Not really irrelevant, but even an intercooler such as a 7.3 Powerstroke IC, or something larger, wouldn't be too large for our applications. An IC would have to be so large that it could not be practically installed in our vehicles (something 4BT compatible) to cause any appreciable turbo lag. So, really the bigger the better in this case, if you can fit it in. Lots of cooling area, and large inlets and outlets will benefit performance.
Bob B.
 

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I just ran this through my pipes and came up with something, probably irrelevant.

A fluid can't, or can't easily, be compressed: hydraulics. A gas can be compressed: pneumatics.

Seems if an intercooler is oversized it could induce compressor lag. As compressor speed suddenly increases from heat the column of air will compress somewhat until pressures stabilize.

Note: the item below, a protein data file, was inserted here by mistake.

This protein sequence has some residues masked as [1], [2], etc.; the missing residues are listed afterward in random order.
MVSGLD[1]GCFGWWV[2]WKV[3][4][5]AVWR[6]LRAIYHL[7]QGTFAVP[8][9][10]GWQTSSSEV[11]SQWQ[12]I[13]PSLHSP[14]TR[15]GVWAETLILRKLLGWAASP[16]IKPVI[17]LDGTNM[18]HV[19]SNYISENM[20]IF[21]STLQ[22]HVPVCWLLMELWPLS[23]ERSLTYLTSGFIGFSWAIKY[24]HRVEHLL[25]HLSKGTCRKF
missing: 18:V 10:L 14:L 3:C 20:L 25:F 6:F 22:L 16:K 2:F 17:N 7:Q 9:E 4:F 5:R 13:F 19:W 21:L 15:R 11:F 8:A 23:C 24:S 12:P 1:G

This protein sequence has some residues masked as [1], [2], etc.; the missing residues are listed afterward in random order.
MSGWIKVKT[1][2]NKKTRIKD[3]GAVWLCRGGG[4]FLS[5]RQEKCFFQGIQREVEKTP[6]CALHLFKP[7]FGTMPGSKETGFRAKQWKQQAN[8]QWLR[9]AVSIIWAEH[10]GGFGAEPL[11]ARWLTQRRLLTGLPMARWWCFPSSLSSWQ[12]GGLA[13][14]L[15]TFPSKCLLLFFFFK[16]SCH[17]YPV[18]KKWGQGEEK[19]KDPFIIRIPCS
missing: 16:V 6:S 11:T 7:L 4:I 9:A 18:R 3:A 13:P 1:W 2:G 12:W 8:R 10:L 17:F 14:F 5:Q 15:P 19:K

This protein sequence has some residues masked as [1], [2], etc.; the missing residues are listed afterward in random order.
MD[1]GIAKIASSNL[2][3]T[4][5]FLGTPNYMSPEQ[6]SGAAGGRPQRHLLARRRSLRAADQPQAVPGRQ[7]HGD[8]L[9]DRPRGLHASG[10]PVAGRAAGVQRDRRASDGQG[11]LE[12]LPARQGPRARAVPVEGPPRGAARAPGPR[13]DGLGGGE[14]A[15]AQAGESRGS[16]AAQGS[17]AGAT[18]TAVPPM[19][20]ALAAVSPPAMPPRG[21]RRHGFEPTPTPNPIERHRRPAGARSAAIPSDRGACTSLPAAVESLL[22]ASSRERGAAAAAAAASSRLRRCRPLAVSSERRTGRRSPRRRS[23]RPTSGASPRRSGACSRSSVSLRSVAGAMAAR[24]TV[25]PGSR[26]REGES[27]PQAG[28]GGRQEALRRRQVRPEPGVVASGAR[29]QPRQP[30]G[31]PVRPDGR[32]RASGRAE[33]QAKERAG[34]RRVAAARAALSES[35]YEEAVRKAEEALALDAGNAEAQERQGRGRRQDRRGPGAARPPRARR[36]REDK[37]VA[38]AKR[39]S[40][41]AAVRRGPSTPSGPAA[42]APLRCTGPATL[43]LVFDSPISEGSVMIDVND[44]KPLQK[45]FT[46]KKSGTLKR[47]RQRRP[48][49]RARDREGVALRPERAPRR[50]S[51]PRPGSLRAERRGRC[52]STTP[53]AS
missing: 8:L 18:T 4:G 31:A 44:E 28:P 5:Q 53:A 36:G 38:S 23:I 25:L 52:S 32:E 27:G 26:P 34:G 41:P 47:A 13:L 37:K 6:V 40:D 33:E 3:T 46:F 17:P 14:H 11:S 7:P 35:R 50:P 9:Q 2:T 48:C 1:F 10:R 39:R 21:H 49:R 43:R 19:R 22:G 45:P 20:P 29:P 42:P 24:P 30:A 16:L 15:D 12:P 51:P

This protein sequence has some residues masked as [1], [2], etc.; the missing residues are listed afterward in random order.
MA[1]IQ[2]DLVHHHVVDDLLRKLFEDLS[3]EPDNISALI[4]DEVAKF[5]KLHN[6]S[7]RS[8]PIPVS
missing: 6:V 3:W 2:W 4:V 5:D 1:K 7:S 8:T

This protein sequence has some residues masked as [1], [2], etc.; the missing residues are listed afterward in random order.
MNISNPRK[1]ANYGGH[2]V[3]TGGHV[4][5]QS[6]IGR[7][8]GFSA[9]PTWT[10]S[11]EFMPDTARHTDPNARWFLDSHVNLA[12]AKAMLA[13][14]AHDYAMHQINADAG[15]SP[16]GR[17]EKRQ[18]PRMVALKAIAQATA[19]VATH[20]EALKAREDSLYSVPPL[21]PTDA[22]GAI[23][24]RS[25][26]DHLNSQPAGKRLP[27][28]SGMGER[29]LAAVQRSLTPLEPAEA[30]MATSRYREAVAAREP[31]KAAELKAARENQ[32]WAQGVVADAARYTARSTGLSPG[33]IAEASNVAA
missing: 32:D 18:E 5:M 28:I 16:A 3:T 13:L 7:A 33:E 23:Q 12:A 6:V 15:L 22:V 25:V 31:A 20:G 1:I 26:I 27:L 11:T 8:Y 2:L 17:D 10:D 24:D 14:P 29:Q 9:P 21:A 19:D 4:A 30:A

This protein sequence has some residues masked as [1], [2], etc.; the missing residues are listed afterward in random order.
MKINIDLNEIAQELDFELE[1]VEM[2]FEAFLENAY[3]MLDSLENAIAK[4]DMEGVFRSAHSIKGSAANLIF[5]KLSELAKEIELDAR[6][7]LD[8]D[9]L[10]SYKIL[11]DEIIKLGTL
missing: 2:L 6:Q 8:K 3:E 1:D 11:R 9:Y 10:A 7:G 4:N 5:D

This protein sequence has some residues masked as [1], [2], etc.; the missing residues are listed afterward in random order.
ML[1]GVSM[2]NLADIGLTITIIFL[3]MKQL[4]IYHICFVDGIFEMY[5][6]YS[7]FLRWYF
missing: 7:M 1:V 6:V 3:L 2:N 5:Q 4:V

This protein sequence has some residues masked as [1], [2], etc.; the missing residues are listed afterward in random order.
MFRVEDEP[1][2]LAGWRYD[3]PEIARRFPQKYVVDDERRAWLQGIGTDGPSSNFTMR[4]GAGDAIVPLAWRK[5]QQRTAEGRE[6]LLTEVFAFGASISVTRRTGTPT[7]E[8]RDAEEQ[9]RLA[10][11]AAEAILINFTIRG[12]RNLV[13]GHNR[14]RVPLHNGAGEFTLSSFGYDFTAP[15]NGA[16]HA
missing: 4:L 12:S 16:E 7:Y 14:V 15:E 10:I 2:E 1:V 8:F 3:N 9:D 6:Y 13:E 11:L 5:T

Too small an intercooler would restrict airflow, but cause more immediate throttle response until the system ran out of breath.
Many people worry a lot about turbo lag from a big intercooler, but few stop to think about it.
The intercooler and pipes are already full of air, to pressurise them to 15psi only requires 60% of the volume and most turbos will acheive that very quickly.
The number of very fast 1/4 mile cars running big intercoolers shows how small the effect really is.

I suspect many people confuse boost threshold with lag, they drive a car with a massive turbo and a big front mount intercooler and blame the intercooler for the time it takes the engine to rev enough to spool the turbo.
 

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Thanks, guys!